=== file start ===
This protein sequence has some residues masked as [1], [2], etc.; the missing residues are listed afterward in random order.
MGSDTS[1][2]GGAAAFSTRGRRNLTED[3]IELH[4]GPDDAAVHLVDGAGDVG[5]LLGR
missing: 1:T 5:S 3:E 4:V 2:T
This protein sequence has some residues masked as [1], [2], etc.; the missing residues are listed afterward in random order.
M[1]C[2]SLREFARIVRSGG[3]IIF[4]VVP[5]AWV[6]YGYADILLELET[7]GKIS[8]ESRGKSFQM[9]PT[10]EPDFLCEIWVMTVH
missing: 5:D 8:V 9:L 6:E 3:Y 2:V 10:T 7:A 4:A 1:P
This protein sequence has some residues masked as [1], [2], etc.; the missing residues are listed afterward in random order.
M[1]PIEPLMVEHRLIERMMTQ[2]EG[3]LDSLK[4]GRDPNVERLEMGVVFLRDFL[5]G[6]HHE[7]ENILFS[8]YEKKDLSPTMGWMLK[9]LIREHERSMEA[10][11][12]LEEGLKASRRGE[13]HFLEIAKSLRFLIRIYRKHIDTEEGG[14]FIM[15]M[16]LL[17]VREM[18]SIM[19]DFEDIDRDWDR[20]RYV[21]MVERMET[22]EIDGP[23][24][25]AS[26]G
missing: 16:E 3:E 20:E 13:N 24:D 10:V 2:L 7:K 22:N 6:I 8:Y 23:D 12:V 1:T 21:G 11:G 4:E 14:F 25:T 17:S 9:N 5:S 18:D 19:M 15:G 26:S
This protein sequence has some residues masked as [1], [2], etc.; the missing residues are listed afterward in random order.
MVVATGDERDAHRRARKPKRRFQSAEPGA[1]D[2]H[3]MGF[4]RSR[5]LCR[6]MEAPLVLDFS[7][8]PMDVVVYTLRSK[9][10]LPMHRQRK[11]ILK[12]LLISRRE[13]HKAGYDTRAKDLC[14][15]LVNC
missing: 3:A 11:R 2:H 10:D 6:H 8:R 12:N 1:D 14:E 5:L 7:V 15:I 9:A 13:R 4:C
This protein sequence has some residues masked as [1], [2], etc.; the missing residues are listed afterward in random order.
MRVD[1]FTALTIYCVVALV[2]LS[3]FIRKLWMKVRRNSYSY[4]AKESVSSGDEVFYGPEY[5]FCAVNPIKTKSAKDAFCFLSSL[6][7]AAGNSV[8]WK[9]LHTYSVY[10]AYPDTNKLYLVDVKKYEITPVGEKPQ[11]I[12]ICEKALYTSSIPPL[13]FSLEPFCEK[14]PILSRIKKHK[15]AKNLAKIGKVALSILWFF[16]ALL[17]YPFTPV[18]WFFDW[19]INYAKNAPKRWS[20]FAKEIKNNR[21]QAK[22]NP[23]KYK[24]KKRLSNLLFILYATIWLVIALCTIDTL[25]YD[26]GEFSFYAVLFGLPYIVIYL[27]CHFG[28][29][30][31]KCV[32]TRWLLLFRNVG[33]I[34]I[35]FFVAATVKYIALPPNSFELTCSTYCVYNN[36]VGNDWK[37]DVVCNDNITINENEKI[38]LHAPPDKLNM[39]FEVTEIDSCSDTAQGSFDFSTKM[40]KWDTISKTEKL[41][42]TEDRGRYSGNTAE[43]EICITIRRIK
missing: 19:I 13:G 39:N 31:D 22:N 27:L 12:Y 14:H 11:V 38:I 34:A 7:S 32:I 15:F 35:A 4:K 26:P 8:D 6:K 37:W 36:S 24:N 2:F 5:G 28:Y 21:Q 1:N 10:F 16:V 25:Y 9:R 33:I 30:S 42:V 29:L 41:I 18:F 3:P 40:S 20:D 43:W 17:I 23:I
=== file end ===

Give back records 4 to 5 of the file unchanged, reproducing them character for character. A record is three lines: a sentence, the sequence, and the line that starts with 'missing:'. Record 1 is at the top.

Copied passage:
This protein sequence has some residues masked as [1], [2], etc.; the missing residues are listed afterward in random order.
MVVATGDERDAHRRARKPKRRFQSAEPGA[1]D[2]H[3]MGF[4]RSR[5]LCR[6]MEAPLVLDFS[7][8]PMDVVVYTLRSK[9][10]LPMHRQRK[11]ILK[12]LLISRRE[13]HKAGYDTRAKDLC[14][15]LVNC
missing: 3:A 11:R 2:H 10:D 6:H 8:R 12:N 1:D 14:E 5:L 7:V 15:I 9:A 13:R 4:C
This protein sequence has some residues masked as [1], [2], etc.; the missing residues are listed afterward in random order.
MRVD[1]FTALTIYCVVALV[2]LS[3]FIRKLWMKVRRNSYSY[4]AKESVSSGDEVFYGPEY[5]FCAVNPIKTKSAKDAFCFLSSL[6][7]AAGNSV[8]WK[9]LHTYSVY[10]AYPDTNKLYLVDVKKYEITPVGEKPQ[11]I[12]ICEKALYTSSIPPL[13]FSLEPFCEK[14]PILSRIKKHK[15]AKNLAKIGKVALSILWFF[16]ALL[17]YPFTPV[18]WFFDW[19]INYAKNAPKRWS[20]FAKEIKNNR[21]QAK[22]NP[23]KYK[24]KKRLSNLLFILYATIWLVIALCTIDTL[25]YD[26]GEFSFYAVLFGLPYIVIYL[27]CHFG[28][29][30][31]KCV[32]TRWLLLFRNVG[33]I[34]I[35]FFVAATVKYIALPPNSFELTCSTYCVYNN[36]VGNDWK[37]DVVCNDNITINENEKI[38]LHAPPDKLNM[39]FEVTEIDSCSDTAQGSFDFSTKM[40]KWDTISKTEKL[41][42]TEDRGRYSGNTAE[43]EICITIRRIK
missing: 19:I 13:G 39:N 31:D 22:N 27:L 12:Y 14:H 11:V 38:I 34:A 7:S 32:I 15:F 35:A 4:K 26:P 8:D 6:K 37:W 36:S 24:N 2:F 5:G 28:Y 21:Q 1:N 10:F 16:V 25:Y 9:R 33:I 30:S 42:V 29:L 41:I 18:F 3:P 40:S 20:D 43:W 17:I 23:I